In a survey of managers, it was discovered that manager in Japan, Germany and France believed that the company exists more for the interests of all stakeholders while in the U.S. and Britain, the interests of shareholders take precedence. Likewise, managers in Japan, Germany and France believe that job security was more important than dividends, while in the U.S. and Britain the opposite is true.
Workforce reductions among sectors that have been particularly hard hit by the crisis in the U.S. have been significantly larger than in Japan, Germany or France. Even with the bad year that 2008 was, more firms in the U.S. increased dividends rather than cut them, whereas Germany saw a dramatic rise in the number of firms that cut dividends in 2006-2008.
Regarding employment reduction methods, Germany and France mix firing, buyouts and non-replacements; Japan has large numbers of temporary worker terminations; and U.S. firms engage in firings and buyouts to reduce headcounts. In regards to where firings have been taking place, none of the Japanese, German or French firms surveyed reduced employment in their home countries, but U.S. headcounts were cut back substantially among by companies from all four countries. In this way, the U.S. has become the dumping ground of unemployment. Additionally, it was found across the board that firms with employee directors generally did not fire as much as firms without employee directors.
The Anglo-Saxon system of firing people and pursuing shareholder interests is a great system when times are good. Throughout the 1990s in the U.S. it was a great system for reallocating resources. However, in bad times it is very good to have a stakeholder system. Globalization has led to the U.S. becoming a dumping ground for foreign firms' employment reduction efforts. A full evaluation of stakeholder governance is needed in order to further promote it.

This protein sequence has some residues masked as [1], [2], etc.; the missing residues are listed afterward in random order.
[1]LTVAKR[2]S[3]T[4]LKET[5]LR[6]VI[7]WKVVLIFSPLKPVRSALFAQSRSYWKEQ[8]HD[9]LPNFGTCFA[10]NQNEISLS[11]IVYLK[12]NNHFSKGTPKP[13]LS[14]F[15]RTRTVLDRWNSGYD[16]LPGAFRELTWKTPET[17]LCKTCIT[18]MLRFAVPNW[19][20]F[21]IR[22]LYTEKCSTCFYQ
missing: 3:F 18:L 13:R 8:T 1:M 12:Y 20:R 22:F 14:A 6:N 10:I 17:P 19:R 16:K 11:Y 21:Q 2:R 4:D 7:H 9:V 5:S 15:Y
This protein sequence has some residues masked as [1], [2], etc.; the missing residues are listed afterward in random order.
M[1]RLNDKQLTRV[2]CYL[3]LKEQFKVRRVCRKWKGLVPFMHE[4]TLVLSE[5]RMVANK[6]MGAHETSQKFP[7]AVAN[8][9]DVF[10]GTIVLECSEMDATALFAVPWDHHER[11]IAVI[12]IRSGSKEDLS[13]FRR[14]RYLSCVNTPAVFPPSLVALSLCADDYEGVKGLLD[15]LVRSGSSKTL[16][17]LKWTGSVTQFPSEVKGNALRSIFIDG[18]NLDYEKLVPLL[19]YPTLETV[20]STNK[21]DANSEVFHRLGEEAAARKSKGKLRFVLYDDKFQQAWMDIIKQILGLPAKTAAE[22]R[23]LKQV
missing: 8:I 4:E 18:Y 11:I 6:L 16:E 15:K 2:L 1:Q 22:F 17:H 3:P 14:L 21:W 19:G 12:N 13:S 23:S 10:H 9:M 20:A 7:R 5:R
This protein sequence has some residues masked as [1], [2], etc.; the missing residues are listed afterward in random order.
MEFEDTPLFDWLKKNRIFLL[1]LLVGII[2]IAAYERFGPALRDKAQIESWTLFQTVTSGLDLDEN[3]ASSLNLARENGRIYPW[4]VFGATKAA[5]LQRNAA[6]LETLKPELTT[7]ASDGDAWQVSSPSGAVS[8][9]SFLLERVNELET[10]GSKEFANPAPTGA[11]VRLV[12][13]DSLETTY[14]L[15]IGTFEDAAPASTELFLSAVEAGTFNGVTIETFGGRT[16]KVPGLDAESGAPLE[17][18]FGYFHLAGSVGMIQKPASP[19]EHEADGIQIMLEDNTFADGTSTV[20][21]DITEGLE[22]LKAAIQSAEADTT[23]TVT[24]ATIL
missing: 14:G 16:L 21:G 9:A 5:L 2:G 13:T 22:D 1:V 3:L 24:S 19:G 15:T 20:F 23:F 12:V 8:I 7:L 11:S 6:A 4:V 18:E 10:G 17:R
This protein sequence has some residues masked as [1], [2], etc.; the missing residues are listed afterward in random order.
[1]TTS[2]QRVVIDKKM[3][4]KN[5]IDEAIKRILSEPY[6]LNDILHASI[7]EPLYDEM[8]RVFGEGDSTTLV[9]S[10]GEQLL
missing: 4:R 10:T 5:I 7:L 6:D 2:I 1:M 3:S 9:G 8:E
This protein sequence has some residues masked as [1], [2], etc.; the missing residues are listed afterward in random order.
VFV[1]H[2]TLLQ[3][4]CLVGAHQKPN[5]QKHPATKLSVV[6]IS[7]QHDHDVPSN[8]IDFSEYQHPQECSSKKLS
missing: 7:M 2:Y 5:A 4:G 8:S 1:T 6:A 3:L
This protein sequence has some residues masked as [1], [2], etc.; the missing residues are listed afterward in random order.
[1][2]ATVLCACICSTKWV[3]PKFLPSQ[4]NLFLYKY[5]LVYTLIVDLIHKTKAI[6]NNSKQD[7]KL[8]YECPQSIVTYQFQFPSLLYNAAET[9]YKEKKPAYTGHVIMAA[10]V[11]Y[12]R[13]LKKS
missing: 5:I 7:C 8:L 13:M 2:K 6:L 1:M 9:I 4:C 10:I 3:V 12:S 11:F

Questions and Answers
Q: The price mechanism is relied upon for information and mark-to-market accounting is the best means of obtaining real time, fundamental data. The fundamentals underlying complicated securities or new innovations are very difficult to measure. Mark-to-market accounting tends to promote the general movements of the market, be they bullish or bearish. If the market is left to choose its path on its own, where it leads itself may not be the best place for it to end up. Downturns also need system management so the economy can emerge in a position with appropriate pricing. What would be a mechanism to foster this?
Most of the time markets are efficient and reflect fundamentals. In such situations, mark-to-market accounting works well. In times of crisis, there are limits put on arbitrage that prevent markets from being efficient and on mark?to-market pricing because it can be very damaging. This is the problem with toxic assets. Merrill Lynch was forced to sell originally triple-A rated securities for 22 cents on the dollar, which was not a fundamental price and thus it did not make sense for others to mark their triple-A rated assets at the same price. In such cases, mark-to-market accounting has to be suspended, which is what the U.S. government has done.
The Geithner plan is unlikely to work because banks are terrified that if they start participating and selling such assets, the market price may be lower than what they currently have them recorded for on their books. Banks should be required to provide market prices, model prices and historic cost accounting. Model prices deviating from market prices in a wide range of institutions could signal that mark-to-market accounting is not working properly. At the same time, historic costs come with the danger of getting locked in that system, as is what happened in the savings and loan crisis in the U.S.
Regarding the time it takes for prices to adjust, the time it takes real estate prices to adjust is problematic. This is one of the reasons why the government should temporarily nationalize the banks that have problems. It would allow the government to regain control of the financial system and provide people with much better information on the risks they face. At the same time, banks that fail need to be scaled-back and liquidated to avoid moral hazard problems. The Japanese government dealt with its banking problems better than the Americans are now.